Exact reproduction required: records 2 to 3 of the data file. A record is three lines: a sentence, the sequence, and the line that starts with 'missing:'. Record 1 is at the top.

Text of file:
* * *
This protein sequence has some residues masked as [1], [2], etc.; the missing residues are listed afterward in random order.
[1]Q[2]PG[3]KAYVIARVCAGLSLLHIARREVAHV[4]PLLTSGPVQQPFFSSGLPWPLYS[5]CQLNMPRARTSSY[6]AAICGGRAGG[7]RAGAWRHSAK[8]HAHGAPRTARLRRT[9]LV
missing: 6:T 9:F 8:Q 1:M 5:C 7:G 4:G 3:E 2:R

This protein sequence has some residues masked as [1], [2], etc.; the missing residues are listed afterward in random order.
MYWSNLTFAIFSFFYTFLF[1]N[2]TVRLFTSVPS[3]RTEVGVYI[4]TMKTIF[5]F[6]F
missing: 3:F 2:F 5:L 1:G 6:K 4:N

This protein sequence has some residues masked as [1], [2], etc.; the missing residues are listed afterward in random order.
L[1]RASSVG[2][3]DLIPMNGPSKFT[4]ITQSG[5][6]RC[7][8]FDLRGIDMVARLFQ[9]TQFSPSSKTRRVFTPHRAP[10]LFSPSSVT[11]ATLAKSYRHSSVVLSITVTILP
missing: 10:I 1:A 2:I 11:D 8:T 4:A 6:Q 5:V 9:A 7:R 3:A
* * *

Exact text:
This protein sequence has some residues masked as [1], [2], etc.; the missing residues are listed afterward in random order.
MYWSNLTFAIFSFFYTFLF[1]N[2]TVRLFTSVPS[3]RTEVGVYI[4]TMKTIF[5]F[6]F
missing: 3:F 2:F 5:L 1:G 6:K 4:N

This protein sequence has some residues masked as [1], [2], etc.; the missing residues are listed afterward in random order.
L[1]RASSVG[2][3]DLIPMNGPSKFT[4]ITQSG[5][6]RC[7][8]FDLRGIDMVARLFQ[9]TQFSPSSKTRRVFTPHRAP[10]LFSPSSVT[11]ATLAKSYRHSSVVLSITVTILP
missing: 10:I 1:A 2:I 11:D 8:T 4:A 6:Q 5:V 9:A 7:R 3:A